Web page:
That is why today the European Commission is not so much trying to persuade the opposition to impose a ban as to offer them compromise options for putting pressure on the Russian energy sector. A number of alternatives are now being discussed in Brussels. Italian Prime Minister Mario Draghi has repeatedly proposed a price cap as an alternative to oil and gas sanctions. In addition, the introduction of barrier duties on Russian oil and gas is being discussed. There have also been ideas to restrict supplies not of all Russian oil, but only of certain grades that can easily be replaced on the world market. The cherry on the cake: Europe wants to transfer only part of the money for oil and gas to Russia, with the rest accumulated in a trustee account, where it will be frozen until Moscow stops the special operation.
The last sentence is very clear: no money, no supply. And it is unlikely that anyone in Europe will go for it, as the risk of stopping pumping is too great. To be fair, last week the European Commission so far sent a document to its member representatives explaining the mechanism for paying for gas in roubles, noting that it is still possible to pay for gas without violating EU laws. This is probably why the UK’s Office for the Implementation of Financial Sanctions (OFSI) has issued a licence to Gazprombank allowing it to receive payments for gas supplies to the EU until 31 May – the day when the EU summit will be completed and decisions on the pressure on the Russian energy sector will be taken.
As for oil, all alternative proposals to the embargo are essentially just called sanctions or restrictions. The introduction of barrier duties is unlikely to change anything in terms of supply volumes. Today, Russian Urals crude trades at a steep discount to Brent. The difference in price is more than $30-35 per barrel. Although the amount of the barrier duty has not been voiced, it is unlikely to be 100% of the world price. It would be suicidal for European refineries. A duty of 30-35% for oil price of $100 would be equal to today’s discount. Thus, European consumers will pay the market price for Russian oil without prejudice to the volume of supply.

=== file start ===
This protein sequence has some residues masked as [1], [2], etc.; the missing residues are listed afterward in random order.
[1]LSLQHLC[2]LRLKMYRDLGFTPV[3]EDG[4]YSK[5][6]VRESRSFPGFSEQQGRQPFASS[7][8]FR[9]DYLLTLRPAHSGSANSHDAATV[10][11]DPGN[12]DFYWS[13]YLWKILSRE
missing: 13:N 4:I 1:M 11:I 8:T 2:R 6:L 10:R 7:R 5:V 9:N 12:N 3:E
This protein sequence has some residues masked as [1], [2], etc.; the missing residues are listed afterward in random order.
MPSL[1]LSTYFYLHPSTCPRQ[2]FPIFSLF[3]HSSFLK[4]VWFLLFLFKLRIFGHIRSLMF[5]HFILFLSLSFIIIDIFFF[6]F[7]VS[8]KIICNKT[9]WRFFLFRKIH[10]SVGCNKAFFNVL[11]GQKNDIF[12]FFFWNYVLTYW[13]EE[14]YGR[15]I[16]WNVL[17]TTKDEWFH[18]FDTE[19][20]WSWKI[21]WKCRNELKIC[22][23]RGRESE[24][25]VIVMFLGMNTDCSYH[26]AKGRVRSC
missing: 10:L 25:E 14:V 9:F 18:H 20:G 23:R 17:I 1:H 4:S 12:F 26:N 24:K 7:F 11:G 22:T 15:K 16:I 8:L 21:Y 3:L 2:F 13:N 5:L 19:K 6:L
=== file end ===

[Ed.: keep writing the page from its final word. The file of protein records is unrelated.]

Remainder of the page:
If the sanctions do not affect all of Russia’s oil, but only certain grades that can easily be replaced on the world market, it is not so clear-cut either. Several grades of black gold are produced in Russia today: Urals, Siberian Light, ESPO, Sokol, Vityaz, ARCO and Sakhalin Blend.
The quality of oil is determined by the percentage of sulphur: the lower it is, the more valuable the grade is. Russian low-sulphur grades are Siberian Light, Sokol, ESPO, Vityaz and Sakhalin Blend, and high-sulphur grades are Urals and ARCO. It is the latter that are sent to Europe. Historically, most European refineries are geared to Russian high-sulphur crude, which could be replaced by Iran or Venezuela. But they are under sanctions, and the volumes that these countries could collectively provide would not be an equal substitute for Russian supplies.
Either way, Europe has given itself another five weeks to find a way out. Five weeks to find a compromise, to look for alternative supplies, to look for the mythical Prometheus that will give them fire. The stakes are too high and the threat of being without gas is more than real.
Irina Kezik, Izvestia newspaper